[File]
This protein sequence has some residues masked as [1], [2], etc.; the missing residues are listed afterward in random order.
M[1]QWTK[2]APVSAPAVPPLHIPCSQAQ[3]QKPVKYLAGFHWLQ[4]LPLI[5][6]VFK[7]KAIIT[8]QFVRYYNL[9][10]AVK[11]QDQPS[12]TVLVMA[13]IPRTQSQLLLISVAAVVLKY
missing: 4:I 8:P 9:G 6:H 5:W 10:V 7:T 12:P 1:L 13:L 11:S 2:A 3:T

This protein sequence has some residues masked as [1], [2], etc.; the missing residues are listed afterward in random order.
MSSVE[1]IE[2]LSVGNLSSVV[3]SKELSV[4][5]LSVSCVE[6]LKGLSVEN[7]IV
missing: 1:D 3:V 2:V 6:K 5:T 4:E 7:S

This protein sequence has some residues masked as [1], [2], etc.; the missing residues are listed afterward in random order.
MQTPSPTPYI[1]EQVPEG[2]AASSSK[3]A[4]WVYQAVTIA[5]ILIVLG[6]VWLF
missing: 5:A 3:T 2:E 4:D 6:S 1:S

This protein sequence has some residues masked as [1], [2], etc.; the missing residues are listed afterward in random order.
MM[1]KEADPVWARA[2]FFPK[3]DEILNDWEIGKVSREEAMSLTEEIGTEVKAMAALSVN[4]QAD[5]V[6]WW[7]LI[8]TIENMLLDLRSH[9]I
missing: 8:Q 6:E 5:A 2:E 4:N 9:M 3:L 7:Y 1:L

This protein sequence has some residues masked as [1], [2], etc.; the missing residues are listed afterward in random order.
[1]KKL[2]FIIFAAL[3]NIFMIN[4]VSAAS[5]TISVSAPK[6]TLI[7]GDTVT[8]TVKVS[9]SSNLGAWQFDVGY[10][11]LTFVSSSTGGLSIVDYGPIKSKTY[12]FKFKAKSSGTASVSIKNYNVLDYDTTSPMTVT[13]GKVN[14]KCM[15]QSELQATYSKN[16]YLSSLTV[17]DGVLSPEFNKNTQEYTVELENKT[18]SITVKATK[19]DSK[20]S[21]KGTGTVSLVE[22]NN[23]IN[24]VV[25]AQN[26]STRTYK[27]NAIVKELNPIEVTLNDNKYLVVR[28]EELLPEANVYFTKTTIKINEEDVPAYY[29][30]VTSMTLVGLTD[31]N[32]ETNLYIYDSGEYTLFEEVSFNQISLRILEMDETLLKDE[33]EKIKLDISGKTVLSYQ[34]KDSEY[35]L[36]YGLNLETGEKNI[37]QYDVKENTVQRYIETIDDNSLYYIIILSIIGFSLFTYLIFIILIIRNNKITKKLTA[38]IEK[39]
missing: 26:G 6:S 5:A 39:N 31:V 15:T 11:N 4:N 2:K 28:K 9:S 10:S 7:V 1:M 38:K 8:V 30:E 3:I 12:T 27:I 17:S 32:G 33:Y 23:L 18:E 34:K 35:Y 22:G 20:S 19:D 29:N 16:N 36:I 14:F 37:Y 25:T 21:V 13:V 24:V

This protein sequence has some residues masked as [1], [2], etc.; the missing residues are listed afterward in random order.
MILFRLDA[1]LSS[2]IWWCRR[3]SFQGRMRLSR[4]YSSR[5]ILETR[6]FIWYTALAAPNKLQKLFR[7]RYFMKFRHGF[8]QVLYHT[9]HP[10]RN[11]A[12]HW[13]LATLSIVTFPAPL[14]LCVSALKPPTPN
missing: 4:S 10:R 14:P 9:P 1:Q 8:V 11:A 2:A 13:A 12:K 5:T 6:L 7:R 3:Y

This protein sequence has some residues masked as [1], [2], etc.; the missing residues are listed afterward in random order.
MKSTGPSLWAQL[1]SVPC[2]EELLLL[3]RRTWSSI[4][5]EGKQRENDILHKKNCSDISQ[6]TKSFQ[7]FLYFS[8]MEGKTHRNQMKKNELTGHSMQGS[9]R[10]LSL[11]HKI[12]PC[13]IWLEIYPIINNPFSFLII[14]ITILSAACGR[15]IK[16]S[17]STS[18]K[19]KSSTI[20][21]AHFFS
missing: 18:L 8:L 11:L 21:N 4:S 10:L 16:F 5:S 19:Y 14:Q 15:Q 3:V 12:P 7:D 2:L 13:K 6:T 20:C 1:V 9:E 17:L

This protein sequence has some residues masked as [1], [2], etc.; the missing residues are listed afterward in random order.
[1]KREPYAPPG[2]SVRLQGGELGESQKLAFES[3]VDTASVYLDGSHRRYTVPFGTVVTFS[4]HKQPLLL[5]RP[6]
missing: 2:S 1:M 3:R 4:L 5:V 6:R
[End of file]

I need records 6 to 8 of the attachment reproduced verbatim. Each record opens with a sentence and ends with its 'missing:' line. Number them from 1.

This protein sequence has some residues masked as [1], [2], etc.; the missing residues are listed afterward in random order.
MILFRLDA[1]LSS[2]IWWCRR[3]SFQGRMRLSR[4]YSSR[5]ILETR[6]FIWYTALAAPNKLQKLFR[7]RYFMKFRHGF[8]QVLYHT[9]HP[10]RN[11]A[12]HW[13]LATLSIVTFPAPL[14]LCVSALKPPTPN
missing: 4:S 10:R 14:P 9:P 1:Q 8:V 11:A 2:A 13:A 12:K 5:T 6:L 7:R 3:Y

This protein sequence has some residues masked as [1], [2], etc.; the missing residues are listed afterward in random order.
MKSTGPSLWAQL[1]SVPC[2]EELLLL[3]RRTWSSI[4][5]EGKQRENDILHKKNCSDISQ[6]TKSFQ[7]FLYFS[8]MEGKTHRNQMKKNELTGHSMQGS[9]R[10]LSL[11]HKI[12]PC[13]IWLEIYPIINNPFSFLII[14]ITILSAACGR[15]IK[16]S[17]STS[18]K[19]KSSTI[20][21]AHFFS
missing: 18:L 8:L 11:L 21:N 4:S 10:L 16:F 5:S 19:Y 14:Q 15:Q 3:V 12:P 7:D 2:L 13:K 6:T 20:C 1:V 9:E 17:L

This protein sequence has some residues masked as [1], [2], etc.; the missing residues are listed afterward in random order.
[1]KREPYAPPG[2]SVRLQGGELGESQKLAFES[3]VDTASVYLDGSHRRYTVPFGTVVTFS[4]HKQPLLL[5]RP[6]
missing: 2:S 1:M 3:R 4:L 5:V 6:R